In the case of a related or third-party that undertake their own testing, the APRA regulated entity must assess that the nature and frequency of testing is effective to comply with the standard.

Incident management

Robust mechanisms must be in place to detect and respond to information security incidents.  These mechanisms must manage all relevant stages of an incident, from detection to post-incident review as well as escalation and reporting of incidents to the boards, governing bodies and individuals responsible for the management of security incidents.


Audit of the information security controls must include a review of the design and operating effectiveness of information security controls, including those maintained by related parties and third parties.

Assurance must be provided by personnel who are appropriately skilled in providing such assurance.

Notifying APRA

APRA regulated entities must notify APRA as soon as possible (and no later than 72 hours) after becoming aware of an information security incident that has materially affected or has the potential to affect materially, financially or non-financially, the entity or the interest of depositors, policyholders, beneficiaries or other customers.  Notification must also occur if an incident has been notified to other regulators, either in Australia or other jurisdictions.

If an information security control weakness is identified, the entity must notify APRA as soon as possible or no later than ten business days after it becomes aware of the weakness.

What does this all mean for APRA related entities?

Prudential standard CPS 234 comes into effect on the 1st July 2019, subject to any transitional arrangements. The new standard will increase the obligation of APRA regulated entities to ensure related third-parties satisfy the requirements under the new standard.

With cloud computing services, APRA has updated its information paper on Outsourcing involving cloud computing services warning entities to only enter into cloud computing service agreements where risks are adequately understood and managed and not just selected based on cost.

The updated paper also requires entities to be aware of the changes needed to organisational capability when adopting new cloud-based technology and expects entities to apply the appropriate amount of rigour to the planning process when transitioning from the current state to the new cloud-based environment. Business and technology strategies would typically inform this planning with consideration to the broader IT environment and operating model.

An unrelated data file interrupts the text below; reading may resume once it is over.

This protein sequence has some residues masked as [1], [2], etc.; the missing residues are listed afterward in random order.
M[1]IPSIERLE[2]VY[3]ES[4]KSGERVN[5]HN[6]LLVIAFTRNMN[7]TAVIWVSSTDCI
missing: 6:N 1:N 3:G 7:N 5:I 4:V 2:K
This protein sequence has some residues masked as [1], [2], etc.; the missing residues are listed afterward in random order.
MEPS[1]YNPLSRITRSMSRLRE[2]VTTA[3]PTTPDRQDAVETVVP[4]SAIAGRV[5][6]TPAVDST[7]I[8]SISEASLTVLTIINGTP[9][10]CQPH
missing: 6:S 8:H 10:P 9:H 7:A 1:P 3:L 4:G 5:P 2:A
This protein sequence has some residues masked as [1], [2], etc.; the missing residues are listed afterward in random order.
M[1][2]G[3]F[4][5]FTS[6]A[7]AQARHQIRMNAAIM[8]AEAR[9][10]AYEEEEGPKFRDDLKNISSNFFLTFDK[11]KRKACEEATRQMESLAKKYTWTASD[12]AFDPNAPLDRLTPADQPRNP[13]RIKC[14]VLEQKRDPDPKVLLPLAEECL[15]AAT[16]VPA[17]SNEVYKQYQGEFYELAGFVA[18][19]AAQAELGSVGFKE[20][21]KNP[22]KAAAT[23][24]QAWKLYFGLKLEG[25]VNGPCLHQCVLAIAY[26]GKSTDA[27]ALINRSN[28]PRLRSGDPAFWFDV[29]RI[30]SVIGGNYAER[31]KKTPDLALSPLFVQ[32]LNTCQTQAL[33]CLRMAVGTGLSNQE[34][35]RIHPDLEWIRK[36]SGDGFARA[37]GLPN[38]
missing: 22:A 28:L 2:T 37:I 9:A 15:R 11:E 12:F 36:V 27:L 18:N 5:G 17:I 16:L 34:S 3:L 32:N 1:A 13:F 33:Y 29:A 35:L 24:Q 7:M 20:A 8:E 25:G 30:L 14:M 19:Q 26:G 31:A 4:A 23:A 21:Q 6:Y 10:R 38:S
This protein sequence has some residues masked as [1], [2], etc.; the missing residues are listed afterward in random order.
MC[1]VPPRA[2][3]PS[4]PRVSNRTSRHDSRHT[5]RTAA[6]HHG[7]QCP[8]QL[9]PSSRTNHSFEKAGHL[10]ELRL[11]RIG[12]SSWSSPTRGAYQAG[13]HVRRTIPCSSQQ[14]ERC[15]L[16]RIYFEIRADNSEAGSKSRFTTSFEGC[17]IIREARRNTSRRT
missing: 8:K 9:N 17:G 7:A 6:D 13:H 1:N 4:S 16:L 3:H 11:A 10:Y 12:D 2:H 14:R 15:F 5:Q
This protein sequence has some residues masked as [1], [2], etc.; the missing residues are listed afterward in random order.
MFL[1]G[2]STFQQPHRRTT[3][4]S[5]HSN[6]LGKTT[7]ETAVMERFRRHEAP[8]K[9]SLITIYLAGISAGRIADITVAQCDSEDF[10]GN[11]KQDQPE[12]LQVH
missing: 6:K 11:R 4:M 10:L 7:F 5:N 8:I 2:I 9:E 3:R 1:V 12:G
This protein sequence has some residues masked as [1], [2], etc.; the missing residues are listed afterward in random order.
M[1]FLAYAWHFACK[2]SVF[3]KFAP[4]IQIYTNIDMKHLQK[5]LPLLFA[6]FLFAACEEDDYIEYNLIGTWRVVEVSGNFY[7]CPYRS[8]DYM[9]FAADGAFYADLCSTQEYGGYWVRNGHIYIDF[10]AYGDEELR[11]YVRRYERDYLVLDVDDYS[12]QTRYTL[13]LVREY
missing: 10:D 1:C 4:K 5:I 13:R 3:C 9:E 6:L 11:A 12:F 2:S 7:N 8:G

Where does IPSI stand with the new standard?

As a provider of secure independently certified cloud-based payment services to APRA regulated entities, IPSI welcomes this new standard and updates to the information paper on cloud computing.

IPSI has managed some of Australia’s largest PCI DSS security compliance and cloud-based security projects, encapsulating the secure processing and storage of sensitive customer financial data within Australia with clearly demarcated data sovereignty.

Having managed such projects for blue chip Corporation, and circa fifteen insurance brands the IPSI team welcomes the increased focus on the security of sensitive customer data.

IPSI’s services use state of the art AWS services that have achieved the highest levels of security certification including ISO 27001, ISO 27017, ISO 27018, ISO 9001, PCI DSS and SOC.  Our services are all PCI DSS Level 1 security certified which represents a robust end-to-end compliance offering which is independently certified annually.

How can IPSI help companies achieve APRA level security compliance?

As a specialist provider of independently certified cloud-based payment and data security services, IPSI enables companies to reduce the complexity, costs, risks and lead times associated with such projects.

IPSI services and solutions address a diverse range of customer security considerations:

  • Secure processing of sensitive customer financial data
  • Secure storage of sensitive customer financial data in the cloud
  • Data sovereignty within Australia
  • Information asset ( PII and/or credit card data) scanning, identification, classification & security remediation
  • Advanced tokenisation solutions with multi-bank processing
  • Level 1 PCI DSS compliance
  • APRA compliant notification processes
  • APRA compliant service agreements/governance
  • Reduced fraud risk and financial exposure across a range of channels

If you have any questions regarding IPSI’s payment or security services and how they may assist your compliance with APRA’s security standards, please email us at [email protected] or call us on 1300 975 630



[i] Cloud Computing in Insurance Report – Thematic Research, HTF Market Intelligence. 31st August 2018 accessed at